When Scott Frost was hired as UCF’s coach in December 2015, he called each player into his office individually. He asked them what they wanted out of the program and about what they wanted to see changed. They answered.
They just didn’t feel like a team.
Since then, Frost has worked to build not just a winning program, but a winning culture that tries to get the most out of his players in a state where talent is plentiful, but most of it goes elsewhere.
He succeeded in his first season, taking the Knights from an 0-12 mess to a 6-7 upstart that could fight with bigger programs. In Year Two, he wants to move from respectable to juggernaut. And it shows in his players.
A few weeks ago, he brought in a guest speaker, which he tries to do just about every day. But this guest speaker applauded the Knights for going from 0-12 to 6-7 in one offseason.
“It was really quiet in our room,” Frost said. “The guys didn’t like hearing it either. I don’t think the guys are gonna be satisfied with the same level of success they had last year.”
Sophomore running back Jawon Hamilton agreed. A graduate of South Dade High School, he said the team won’t be satisfied with just another winning season. Not with what Frost is building.
“Our goals are definitely higher,” he said. “Everybody on this team is a good football player, so we’re just gonna try and turn this thing around. We’re just working every day to do that.”
That started over the summer, when Hamilton focused on trying to improve his footwork and ball security. He said memories of fumbles last season haunt him, but they also motivate him through his worst moments and encourage him to be a better player by the time UCF hosts FIU in its season opener on Thursday.
“I feel like I’ve got something to prove. Last year wasn’t good enough for me,” he said. “I’m holding myself to a higher standard this year.”
That’s the main message Frost has tried to instill: Be better than yesterday. Be better than you were last month. Be better than you were last season.
He especially wants to see that improvement in the fourth quarter, where he felt his team ran out of Wheaties at times last season. It showed in some final scores: a 30-24 loss to Maryland, a 26-25 loss to Temple and a 31-24 loss to Houston.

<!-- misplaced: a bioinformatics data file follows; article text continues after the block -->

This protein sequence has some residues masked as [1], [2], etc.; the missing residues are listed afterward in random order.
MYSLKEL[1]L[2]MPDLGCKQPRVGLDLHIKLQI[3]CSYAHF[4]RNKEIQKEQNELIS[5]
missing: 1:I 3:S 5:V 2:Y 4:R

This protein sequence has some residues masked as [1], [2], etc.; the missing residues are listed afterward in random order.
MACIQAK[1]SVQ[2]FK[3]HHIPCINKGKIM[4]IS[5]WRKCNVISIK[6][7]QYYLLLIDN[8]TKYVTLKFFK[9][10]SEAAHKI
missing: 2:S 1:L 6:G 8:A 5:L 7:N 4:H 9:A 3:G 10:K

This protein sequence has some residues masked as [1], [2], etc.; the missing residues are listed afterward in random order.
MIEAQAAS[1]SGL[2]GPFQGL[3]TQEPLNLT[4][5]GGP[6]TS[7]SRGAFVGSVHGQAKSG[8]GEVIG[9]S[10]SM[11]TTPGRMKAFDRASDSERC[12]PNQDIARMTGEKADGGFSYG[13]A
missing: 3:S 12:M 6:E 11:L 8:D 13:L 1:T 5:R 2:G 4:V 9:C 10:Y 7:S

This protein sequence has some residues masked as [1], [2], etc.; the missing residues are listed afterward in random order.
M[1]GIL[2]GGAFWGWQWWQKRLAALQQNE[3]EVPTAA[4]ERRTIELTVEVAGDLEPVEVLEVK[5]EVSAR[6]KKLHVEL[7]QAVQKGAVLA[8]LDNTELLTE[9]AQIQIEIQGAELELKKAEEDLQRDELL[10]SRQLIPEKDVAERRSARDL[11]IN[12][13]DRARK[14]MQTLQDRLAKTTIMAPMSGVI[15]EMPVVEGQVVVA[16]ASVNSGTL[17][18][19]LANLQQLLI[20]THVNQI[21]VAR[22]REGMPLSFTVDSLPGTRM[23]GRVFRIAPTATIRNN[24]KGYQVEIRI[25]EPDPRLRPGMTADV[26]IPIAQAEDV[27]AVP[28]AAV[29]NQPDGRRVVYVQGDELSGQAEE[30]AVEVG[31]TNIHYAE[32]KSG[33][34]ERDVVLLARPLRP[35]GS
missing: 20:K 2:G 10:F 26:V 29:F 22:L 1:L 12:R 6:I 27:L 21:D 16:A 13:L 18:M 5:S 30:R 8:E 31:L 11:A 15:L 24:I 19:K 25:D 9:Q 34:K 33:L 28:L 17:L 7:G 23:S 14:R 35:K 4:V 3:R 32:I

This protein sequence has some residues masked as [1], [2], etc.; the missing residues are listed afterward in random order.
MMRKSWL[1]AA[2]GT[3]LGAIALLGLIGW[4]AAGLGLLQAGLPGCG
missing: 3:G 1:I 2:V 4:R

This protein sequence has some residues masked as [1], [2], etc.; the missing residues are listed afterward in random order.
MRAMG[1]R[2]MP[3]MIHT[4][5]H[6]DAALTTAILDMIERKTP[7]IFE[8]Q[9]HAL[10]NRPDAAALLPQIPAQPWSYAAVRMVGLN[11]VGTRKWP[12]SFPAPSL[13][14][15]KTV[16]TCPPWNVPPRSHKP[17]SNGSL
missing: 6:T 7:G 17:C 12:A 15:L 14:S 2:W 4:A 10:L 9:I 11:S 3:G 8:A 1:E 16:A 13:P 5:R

“Hopefully, a little more depth across the board on this team will make us a better team in the second half,” he said.
Hamilton said he trusts Frost to make that happen, and that his obsession with improvement is what drew him to the program despite its 0-12 record in 2015. After conducting some research on Frost, he was confident in his ability to rebuild.
“I knew what I was getting myself into by signing with an 0-12 team,” Hamilton said, “but I also knew the potential we had and the things we could do.”
In Year One, that included rising from last in the American Athletic Conference to seventh in scoring offense and from 10th to fourth in total defense.
On offense, Frost said he expects the trend to continue with sophomore quarterback McKenzie Milton returning as a much-improved player. He also expects the defense to be disruptive once again based on what he has seen in practice.
“They’re moving and banging and stunting and blitzing and pressuring,” he said of his defensive front. “It makes it hard on our offensive line as they’re trying to learn.”
But that pressure, he said, will only help them later, and that’s the goal, after all: Be better than before.
Résumé: Nebraska graduate assistant, 2002; Kansas State graduate assistant, 2006; Northern Iowa linebackers coach, 2007; 2008 Northern Iowa defensive coordinator/linebackers coach, 2008; Oregon wide receivers coach, 2009-12; Oregon offensive coordinator, 2013-15; UCF coach 2016-present.
▪ Helping the Oregon Ducks to a 59-20 win over Florida State in the College Football Playoff semifinal as offensive coordinator.
▪ Leading UCF from an 0-12 team to a 6-7 record, including a bowl-game appearance, in his first season as coach.
What keeps him up at night: The possibility of regressing after his first-year turnaround.